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digitalmars.D - equality operators on types

reply Timon Gehr <timon.gehr gmx.ch> writes:
Why not allow equality operators to operate on types?

is(==) expressions tend to create bracket noise and treat the two
arguments non-uniformly.

This would suggest a little parser update, so that eg. 'int', '(int*)'
and 'int[]' are accepted as valid expressions. (this also potentially
improves compiler error messages.)

void foo(T)(T arg){
     static if(T==int){
         ...
     }else{
         ...
     }

     static if(T!=double) ...
}

As far as I can see, this would be fully backwards-compatible.
(modulo compile-time introspection.)
Jun 15 2012
next sibling parent reply Dmitry Olshansky <dmitry.olsh gmail.com> writes:
On 15.06.2012 16:11, Timon Gehr wrote:
 Why not allow equality operators to operate on types?

 is(==) expressions tend to create bracket noise and treat the two
 arguments non-uniformly.

 This would suggest a little parser update, so that eg. 'int', '(int*)'
 and 'int[]' are accepted as valid expressions. (this also potentially
 improves compiler error messages.)

 void foo(T)(T arg){
 static if(T==int){
 ...
 }else{
 ...
 }

Now one day some n00b uses run-time if-chains to create type-switch (that doesn't work because it would CT-defined): ... if( typeof(a) == Foo) ... else if(typeof(a) == Bar) ... Though "code is unreachable" warning might help with it.
 static if(T!=double) ...
 }

 As far as I can see, this would be fully backwards-compatible.
 (modulo compile-time introspection.)

-- Dmitry Olshansky
Jun 15 2012
parent reply Timon Gehr <timon.gehr gmx.ch> writes:
On 06/15/2012 02:18 PM, Dmitry Olshansky wrote:
 On 15.06.2012 16:11, Timon Gehr wrote:
 Why not allow equality operators to operate on types?

 is(==) expressions tend to create bracket noise and treat the two
 arguments non-uniformly.

 This would suggest a little parser update, so that eg. 'int', '(int*)'
 and 'int[]' are accepted as valid expressions. (this also potentially
 improves compiler error messages.)

 void foo(T)(T arg){
 static if(T==int){
 ...
 }else{
 ...
 }

Now one day some n00b uses run-time if-chains to create type-switch (that doesn't work because it would CT-defined): ... if( typeof(a) == Foo) ... else if(typeof(a) == Bar) ...

... if(is(typeof(a) == Foo)) ... else if(is(typeof(a) == Bar)( ...
 Though "code is unreachable" warning might help with it.

Or any of the other compile time errors that is generated in the unreachable code because it cannot compile with the given parameters.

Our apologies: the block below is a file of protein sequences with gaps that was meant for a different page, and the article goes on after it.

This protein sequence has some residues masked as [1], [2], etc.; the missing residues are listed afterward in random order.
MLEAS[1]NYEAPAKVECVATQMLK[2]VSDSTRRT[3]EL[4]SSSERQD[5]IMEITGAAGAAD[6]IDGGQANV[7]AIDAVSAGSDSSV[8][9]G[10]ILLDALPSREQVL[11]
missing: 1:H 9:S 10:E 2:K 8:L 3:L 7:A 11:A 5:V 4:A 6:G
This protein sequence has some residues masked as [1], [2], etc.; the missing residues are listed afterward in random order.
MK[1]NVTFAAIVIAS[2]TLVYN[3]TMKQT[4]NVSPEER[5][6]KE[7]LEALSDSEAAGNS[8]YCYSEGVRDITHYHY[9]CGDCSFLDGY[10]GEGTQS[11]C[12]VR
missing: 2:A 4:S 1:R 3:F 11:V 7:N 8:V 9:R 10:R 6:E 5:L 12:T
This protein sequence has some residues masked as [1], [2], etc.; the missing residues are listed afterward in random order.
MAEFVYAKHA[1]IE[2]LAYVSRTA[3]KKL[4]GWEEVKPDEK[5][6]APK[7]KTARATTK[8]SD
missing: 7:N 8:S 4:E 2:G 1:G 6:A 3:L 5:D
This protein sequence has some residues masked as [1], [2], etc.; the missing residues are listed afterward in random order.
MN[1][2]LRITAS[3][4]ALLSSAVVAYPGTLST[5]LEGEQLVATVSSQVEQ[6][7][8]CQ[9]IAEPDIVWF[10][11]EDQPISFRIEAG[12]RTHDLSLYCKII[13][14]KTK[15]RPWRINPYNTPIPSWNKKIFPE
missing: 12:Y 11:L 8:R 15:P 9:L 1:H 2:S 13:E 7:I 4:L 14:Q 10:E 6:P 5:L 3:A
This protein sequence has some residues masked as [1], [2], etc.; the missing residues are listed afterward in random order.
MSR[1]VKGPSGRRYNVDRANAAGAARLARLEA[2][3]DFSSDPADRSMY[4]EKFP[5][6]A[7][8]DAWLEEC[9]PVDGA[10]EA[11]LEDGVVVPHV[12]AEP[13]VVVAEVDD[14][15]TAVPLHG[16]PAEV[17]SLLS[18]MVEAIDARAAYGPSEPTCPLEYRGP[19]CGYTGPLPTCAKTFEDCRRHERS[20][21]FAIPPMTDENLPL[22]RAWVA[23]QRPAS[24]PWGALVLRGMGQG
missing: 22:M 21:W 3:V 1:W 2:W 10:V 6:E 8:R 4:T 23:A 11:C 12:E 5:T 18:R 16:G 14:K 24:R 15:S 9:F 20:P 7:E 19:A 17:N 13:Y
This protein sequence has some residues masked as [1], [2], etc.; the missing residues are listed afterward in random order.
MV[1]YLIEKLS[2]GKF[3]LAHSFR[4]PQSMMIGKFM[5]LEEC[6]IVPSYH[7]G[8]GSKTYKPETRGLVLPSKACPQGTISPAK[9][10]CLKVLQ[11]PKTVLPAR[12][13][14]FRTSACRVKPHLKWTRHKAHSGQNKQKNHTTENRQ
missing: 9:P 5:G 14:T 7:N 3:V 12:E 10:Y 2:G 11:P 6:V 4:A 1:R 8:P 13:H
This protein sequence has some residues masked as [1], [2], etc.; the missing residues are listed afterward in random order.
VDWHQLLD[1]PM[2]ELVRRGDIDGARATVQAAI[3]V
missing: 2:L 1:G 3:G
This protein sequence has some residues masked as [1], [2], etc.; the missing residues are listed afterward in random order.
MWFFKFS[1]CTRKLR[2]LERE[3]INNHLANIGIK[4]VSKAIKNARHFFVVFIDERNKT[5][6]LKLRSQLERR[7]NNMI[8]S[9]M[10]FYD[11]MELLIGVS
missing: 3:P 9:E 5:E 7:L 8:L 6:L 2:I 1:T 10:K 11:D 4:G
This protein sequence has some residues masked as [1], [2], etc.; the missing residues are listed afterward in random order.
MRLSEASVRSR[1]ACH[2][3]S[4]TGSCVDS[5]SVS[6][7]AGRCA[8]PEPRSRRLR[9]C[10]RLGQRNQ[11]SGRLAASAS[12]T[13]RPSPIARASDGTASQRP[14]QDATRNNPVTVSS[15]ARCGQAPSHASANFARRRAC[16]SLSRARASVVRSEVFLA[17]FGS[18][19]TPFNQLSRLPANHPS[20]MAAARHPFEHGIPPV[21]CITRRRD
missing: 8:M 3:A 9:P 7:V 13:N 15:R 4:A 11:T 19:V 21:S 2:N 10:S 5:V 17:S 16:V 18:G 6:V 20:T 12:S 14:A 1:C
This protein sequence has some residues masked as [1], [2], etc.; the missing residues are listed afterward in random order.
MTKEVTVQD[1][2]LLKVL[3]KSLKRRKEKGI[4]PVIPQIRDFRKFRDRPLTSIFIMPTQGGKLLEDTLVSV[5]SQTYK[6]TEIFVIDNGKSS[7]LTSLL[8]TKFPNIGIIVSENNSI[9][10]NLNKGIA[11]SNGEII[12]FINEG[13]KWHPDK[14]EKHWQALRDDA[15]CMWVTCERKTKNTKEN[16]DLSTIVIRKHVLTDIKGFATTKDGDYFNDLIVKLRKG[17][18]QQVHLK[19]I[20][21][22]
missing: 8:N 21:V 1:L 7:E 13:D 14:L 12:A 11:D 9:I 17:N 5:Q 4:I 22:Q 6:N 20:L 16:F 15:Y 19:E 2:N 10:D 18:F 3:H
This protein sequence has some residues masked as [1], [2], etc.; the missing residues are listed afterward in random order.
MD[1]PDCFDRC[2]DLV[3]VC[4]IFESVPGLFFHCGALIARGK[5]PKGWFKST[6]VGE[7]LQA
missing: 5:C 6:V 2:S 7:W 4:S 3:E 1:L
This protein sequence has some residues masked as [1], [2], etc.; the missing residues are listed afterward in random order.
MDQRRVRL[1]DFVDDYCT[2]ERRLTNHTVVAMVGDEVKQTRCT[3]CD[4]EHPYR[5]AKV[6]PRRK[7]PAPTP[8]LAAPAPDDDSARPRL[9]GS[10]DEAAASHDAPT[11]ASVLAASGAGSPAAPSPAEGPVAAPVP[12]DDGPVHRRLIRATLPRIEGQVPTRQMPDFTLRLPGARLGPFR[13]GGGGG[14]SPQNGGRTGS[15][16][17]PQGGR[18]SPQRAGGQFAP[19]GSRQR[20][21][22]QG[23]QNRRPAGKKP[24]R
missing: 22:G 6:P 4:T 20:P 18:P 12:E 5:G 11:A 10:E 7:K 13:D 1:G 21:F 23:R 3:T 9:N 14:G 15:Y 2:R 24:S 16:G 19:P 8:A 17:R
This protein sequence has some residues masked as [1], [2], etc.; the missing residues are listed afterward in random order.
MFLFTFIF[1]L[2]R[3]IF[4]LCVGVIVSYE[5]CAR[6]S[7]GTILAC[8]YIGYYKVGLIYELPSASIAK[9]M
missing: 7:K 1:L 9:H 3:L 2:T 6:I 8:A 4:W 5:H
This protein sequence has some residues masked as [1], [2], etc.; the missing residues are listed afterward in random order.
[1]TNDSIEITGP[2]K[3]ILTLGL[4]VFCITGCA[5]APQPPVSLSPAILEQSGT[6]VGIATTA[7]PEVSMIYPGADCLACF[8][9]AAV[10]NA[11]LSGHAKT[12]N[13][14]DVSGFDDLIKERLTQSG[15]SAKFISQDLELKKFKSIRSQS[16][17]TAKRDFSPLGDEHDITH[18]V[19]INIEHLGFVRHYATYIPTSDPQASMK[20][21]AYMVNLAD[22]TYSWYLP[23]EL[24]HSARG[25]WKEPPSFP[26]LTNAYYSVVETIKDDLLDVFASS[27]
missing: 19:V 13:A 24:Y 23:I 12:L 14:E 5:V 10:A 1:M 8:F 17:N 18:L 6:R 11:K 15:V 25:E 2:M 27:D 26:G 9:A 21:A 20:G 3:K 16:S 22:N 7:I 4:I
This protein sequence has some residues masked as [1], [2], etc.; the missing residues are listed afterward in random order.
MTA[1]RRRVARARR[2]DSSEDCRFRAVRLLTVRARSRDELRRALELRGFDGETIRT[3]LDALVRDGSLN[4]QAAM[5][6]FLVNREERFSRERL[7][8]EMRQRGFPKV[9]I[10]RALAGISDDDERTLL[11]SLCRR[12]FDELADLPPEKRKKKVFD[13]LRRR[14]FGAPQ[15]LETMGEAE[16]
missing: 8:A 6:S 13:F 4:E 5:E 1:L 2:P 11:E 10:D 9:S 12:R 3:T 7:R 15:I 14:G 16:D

Jun 15 2012
parent Dmitry Olshansky <dmitry.olsh gmail.com> writes:
On 15.06.2012 16:56, Timon Gehr wrote:
 On 06/15/2012 02:18 PM, Dmitry Olshansky wrote:
 On 15.06.2012 16:11, Timon Gehr wrote:
 Why not allow equality operators to operate on types?

 is(==) expressions tend to create bracket noise and treat the two
 arguments non-uniformly.

 This would suggest a little parser update, so that eg. 'int', '(int*)'
 and 'int[]' are accepted as valid expressions. (this also potentially
 improves compiler error messages.)

 void foo(T)(T arg){
 static if(T==int){
 ...
 }else{
 ...
 }

Now one day some n00b uses run-time if-chains to create type-switch (that doesn't work because it would CT-defined): ... if( typeof(a) == Foo) ... else if(typeof(a) == Bar) ...


 ...
 if(is(typeof(a) == Foo))
 ...
 else if(is(typeof(a) == Bar)(
 ...

Well that looks unnatural, noobs would have a reason to suspect something.
 Though "code is unreachable" warning might help with it.

Or any of the other compile time errors that is generated in the unreachable code because it cannot compile with the given parameters.

all) followed by a cast to the said type. Think trash quality polymorphism. -- Dmitry Olshansky
Jun 15 2012
prev sibling next sibling parent reply "bearophile" <bearophileHUGS lycos.com> writes:
Timon Gehr:

 Why not allow equality operators to operate on types?

That's nice, of course. But is it possible? Bye, bearophile
Jun 15 2012
parent reply Timon Gehr <timon.gehr gmx.ch> writes:
On 06/15/2012 02:19 PM, bearophile wrote:
 Timon Gehr:

 Why not allow equality operators to operate on types?

That's nice, of course. But is it possible?

Yes, certainly.
Jun 15 2012